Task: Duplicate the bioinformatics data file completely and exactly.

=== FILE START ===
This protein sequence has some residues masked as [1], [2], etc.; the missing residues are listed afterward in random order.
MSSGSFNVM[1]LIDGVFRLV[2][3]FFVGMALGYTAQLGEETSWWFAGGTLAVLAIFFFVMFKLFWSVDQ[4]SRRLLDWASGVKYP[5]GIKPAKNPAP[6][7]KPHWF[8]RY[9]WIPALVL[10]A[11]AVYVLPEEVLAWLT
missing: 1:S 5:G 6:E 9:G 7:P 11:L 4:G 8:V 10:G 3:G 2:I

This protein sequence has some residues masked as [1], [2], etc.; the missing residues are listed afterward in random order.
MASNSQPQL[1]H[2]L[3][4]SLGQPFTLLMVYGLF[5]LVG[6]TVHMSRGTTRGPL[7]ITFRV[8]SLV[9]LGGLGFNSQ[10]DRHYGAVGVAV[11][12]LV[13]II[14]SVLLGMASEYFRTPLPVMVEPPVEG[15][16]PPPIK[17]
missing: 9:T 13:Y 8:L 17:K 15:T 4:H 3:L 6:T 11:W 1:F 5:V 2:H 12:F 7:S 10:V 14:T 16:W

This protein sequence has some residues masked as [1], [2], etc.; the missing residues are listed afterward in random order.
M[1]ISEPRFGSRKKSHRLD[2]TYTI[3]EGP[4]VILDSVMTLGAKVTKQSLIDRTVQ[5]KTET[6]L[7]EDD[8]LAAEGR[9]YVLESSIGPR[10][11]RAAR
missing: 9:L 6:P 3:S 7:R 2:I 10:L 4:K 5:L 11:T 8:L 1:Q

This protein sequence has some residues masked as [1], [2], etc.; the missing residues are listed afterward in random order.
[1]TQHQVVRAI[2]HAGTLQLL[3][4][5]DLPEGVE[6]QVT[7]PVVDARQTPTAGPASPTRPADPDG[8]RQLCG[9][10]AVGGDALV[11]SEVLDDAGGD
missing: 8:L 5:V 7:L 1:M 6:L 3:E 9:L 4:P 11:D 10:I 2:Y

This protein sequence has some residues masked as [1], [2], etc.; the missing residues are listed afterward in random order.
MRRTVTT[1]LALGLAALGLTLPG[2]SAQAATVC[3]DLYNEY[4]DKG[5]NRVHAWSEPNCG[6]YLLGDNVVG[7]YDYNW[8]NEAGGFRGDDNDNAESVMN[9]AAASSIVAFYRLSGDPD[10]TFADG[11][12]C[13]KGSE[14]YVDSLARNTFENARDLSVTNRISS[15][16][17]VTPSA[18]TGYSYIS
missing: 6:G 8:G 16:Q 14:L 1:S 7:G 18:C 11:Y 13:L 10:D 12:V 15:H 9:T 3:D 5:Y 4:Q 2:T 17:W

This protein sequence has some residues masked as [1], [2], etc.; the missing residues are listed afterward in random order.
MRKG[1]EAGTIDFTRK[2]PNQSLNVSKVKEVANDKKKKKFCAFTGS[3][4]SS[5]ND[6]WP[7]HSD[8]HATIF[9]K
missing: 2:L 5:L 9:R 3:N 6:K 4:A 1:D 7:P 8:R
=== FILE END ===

This protein sequence has some residues masked as [1], [2], etc.; the missing residues are listed afterward in random order.
MSSGSFNVM[1]LIDGVFRLV[2][3]FFVGMALGYTAQLGEETSWWFAGGTLAVLAIFFFVMFKLFWSVDQ[4]SRRLLDWASGVKYP[5]GIKPAKNPAP[6][7]KPHWF[8]RY[9]WIPALVL[10]A[11]AVYVLPEEVLAWLT
missing: 1:S 5:G 6:E 9:G 7:P 11:L 4:G 8:V 10:G 3:G 2:I

This protein sequence has some residues masked as [1], [2], etc.; the missing residues are listed afterward in random order.
MASNSQPQL[1]H[2]L[3][4]SLGQPFTLLMVYGLF[5]LVG[6]TVHMSRGTTRGPL[7]ITFRV[8]SLV[9]LGGLGFNSQ[10]DRHYGAVGVAV[11][12]LV[13]II[14]SVLLGMASEYFRTPLPVMVEPPVEG[15][16]PPPIK[17]
missing: 9:T 13:Y 8:L 17:K 15:T 4:H 3:L 6:T 11:W 1:F 5:V 2:H 12:F 7:S 10:V 14:T 16:W

This protein sequence has some residues masked as [1], [2], etc.; the missing residues are listed afterward in random order.
M[1]ISEPRFGSRKKSHRLD[2]TYTI[3]EGP[4]VILDSVMTLGAKVTKQSLIDRTVQ[5]KTET[6]L[7]EDD[8]LAAEGR[9]YVLESSIGPR[10][11]RAAR
missing: 9:L 6:P 3:S 7:R 2:I 10:L 4:K 5:L 11:T 8:L 1:Q

This protein sequence has some residues masked as [1], [2], etc.; the missing residues are listed afterward in random order.
[1]TQHQVVRAI[2]HAGTLQLL[3][4][5]DLPEGVE[6]QVT[7]PVVDARQTPTAGPASPTRPADPDG[8]RQLCG[9][10]AVGGDALV[11]SEVLDDAGGD
missing: 8:L 5:V 7:L 1:M 6:L 3:E 9:L 4:P 11:D 10:I 2:Y

This protein sequence has some residues masked as [1], [2], etc.; the missing residues are listed afterward in random order.
MRRTVTT[1]LALGLAALGLTLPG[2]SAQAATVC[3]DLYNEY[4]DKG[5]NRVHAWSEPNCG[6]YLLGDNVVG[7]YDYNW[8]NEAGGFRGDDNDNAESVMN[9]AAASSIVAFYRLSGDPD[10]TFADG[11][12]C[13]KGSE[14]YVDSLARNTFENARDLSVTNRISS[15][16][17]VTPSA[18]TGYSYIS
missing: 6:G 8:G 16:Q 14:L 1:S 7:G 18:C 11:Y 13:L 10:D 12:V 15:H 9:T 3:D 5:Y 4:Q 2:T 17:W

This protein sequence has some residues masked as [1], [2], etc.; the missing residues are listed afterward in random order.
MRKG[1]EAGTIDFTRK[2]PNQSLNVSKVKEVANDKKKKKFCAFTGS[3][4]SS[5]ND[6]WP[7]HSD[8]HATIF[9]K
missing: 2:L 5:L 9:R 3:N 6:K 4:A 1:D 7:P 8:R